Tuesday, October 05, 2004

The Sorrow of the Shepherd Boy

Here is my first rough attempt to work a translation of a lyric by Matteo Ricci into poetry in English (a time-honored activity, and excellent poetic practice):

A shepherd boy in sorrow stood,
Halting on a high, green hill,
And, seeing in a vision far
A fair and distant hill of flowers,
He thought to go there, to wipe away
The weeping of his saddened soul.
As he traveled he drew more near,
But to his gaze it seemed less good.
O shepherd boy, what journey's toil
Can transform what is in your thought?
Can travel leave yourself behind,
And bring to bear what only sprouts
Within the heart, sweet joy and sorrow?
Peace of heart is in every place,
Turmoil turns all work to toil;
And if a mote, minute, brings pain,
Such deep discomfort and dis-ease,
Can anyone avoid the driving awl
That makes his heart to ache?
In yearning for things outside yourself,
The sought slips by the seeker,
But an ordered heart holds well within
The peace of every hillside.
Sundry sages, old and new, have said
It is vain, so restless to roam;
Hold your heart within and rest;
This, alone, gives glorious gain.

As I said, rough. Here, for those of you who are interested, is Spence's translation (Memory Palace, pp. 198-199):

A shepherd boy fell sad one day,
Hating the hillside on which he stood;
He thought a distant hill he saw
More beautiful by far,
And that going there would wipe away his sorrows.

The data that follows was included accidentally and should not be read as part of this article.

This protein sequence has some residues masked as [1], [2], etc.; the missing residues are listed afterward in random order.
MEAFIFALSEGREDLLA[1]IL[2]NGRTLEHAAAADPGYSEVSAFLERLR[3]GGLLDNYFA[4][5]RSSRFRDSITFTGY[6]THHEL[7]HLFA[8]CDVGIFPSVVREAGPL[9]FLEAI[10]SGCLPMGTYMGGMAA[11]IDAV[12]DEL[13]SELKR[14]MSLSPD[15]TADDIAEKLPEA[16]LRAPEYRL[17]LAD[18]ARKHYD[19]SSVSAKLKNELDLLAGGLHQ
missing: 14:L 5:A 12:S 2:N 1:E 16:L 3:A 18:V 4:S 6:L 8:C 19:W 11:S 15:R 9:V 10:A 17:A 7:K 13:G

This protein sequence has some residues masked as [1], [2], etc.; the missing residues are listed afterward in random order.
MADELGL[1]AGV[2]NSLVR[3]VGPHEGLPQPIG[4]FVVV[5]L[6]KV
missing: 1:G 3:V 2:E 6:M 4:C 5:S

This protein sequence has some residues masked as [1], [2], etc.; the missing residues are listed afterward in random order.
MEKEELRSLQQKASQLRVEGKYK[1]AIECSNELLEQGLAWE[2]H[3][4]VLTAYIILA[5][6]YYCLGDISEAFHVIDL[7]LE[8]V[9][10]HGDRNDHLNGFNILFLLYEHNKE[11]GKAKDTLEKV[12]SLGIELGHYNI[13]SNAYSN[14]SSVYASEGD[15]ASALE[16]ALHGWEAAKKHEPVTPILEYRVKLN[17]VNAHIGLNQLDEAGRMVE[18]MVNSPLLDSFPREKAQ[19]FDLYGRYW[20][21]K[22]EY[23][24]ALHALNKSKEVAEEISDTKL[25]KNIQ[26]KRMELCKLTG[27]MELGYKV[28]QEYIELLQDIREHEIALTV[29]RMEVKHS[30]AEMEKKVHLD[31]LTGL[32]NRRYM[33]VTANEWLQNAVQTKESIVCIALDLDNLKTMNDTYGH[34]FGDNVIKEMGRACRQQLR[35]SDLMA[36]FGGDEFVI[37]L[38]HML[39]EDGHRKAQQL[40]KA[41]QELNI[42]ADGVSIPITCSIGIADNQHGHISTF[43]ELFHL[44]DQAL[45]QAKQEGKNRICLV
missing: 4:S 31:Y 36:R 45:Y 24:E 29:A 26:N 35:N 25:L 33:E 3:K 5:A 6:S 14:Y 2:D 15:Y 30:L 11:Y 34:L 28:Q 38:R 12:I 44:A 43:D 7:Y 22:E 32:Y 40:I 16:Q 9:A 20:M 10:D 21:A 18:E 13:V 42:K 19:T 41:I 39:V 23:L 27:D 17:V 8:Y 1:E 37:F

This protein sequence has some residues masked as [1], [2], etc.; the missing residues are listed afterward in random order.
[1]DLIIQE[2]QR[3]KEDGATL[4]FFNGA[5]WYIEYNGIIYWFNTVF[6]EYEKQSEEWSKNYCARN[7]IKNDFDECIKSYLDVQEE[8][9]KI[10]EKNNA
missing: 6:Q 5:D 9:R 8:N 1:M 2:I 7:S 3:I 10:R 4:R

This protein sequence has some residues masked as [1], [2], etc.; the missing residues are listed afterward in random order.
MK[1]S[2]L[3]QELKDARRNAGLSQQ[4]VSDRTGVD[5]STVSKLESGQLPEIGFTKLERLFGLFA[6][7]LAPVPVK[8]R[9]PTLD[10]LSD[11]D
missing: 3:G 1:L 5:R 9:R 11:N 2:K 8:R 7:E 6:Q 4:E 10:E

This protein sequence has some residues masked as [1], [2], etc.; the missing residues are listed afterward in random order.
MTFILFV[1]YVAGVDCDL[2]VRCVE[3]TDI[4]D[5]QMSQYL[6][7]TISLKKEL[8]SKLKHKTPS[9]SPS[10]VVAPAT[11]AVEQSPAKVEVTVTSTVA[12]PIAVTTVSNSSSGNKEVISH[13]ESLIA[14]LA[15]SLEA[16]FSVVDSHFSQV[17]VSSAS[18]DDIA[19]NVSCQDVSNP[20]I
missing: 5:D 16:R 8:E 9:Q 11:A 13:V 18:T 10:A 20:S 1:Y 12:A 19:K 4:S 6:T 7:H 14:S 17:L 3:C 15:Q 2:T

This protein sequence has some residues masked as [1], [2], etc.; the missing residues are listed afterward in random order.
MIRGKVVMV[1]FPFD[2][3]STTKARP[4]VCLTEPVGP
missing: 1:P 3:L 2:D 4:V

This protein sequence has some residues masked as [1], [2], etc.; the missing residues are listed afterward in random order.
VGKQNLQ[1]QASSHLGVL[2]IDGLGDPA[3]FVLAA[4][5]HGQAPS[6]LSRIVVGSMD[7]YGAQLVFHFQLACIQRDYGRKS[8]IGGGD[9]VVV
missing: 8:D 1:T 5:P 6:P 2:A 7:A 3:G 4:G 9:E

So he set off to that distant hill,
But as he drew near to it
It looked less good than it had from afar.

O shepherd boy, shepherd boy,
How can you expect to transform yourself
By changing your dwelling place?

If you move away can you leave yourself behind?
Sorrow and joy sprout in the heart.
If the heart is peaceful, you'll be happy everywhere,
If the heart is in turmoil, every place brings sorrow.
A grain of dust in your eye
Brings discomfort speedily;
How can you then ignore this sharp awl
That pierces your heart?

If you yearn for things outside yourself
You will never obtain what you are seeking.
Why not put your own heart in order
And find peace on your own hillside?

Old and new writers alike give this advice:
There's no advantage to roaming outside,
Keep the heart inside, for
That brings the profit.

This was the second song of his eight-song cycle, which was played by the Emperor's eunuchs for the Emperor himself. My reworking needs to allow a little more poetic license than I have so far, in order to do better at the meter and alliteration than it currently does. One tricky thing is that the original song has several plays on words, so a good reworking, I think, should try to do the same, even if the figures were different. Spence notes (pp. 199-200) that the last two lines could also be translated:

Living inside the court, there's Li

'Li' means profit; it is also Ricci's name in Chinese: Li Madou. Ricci, of course, was not allowed to come before the Emperor himself in the inner court where his songs would be sung. Spence suggests, though, that knowing this line was sung in the inner court may have given Ricci a certain satisfaction.

I already recommended Spence's book, whose full title is The Memory Palace of Matteo Ricci; but it won't hurt to plug it again, because I really enjoyed it. In a sense it's only an introduction to the field it discusses, but it's profoundly informative, and, what is more, informative in a delightful and imaginative way. This relates to a post at Cliopatria now, by Oscar Chamberlain, asking about historians with a poet's touch. Jonathan Dresner mentions Spence as an example in the comments, and just judging from this one book, I'd wholeheartedly agree. Spence has several other works on late Imperial China, and they certainly going on my reading list.

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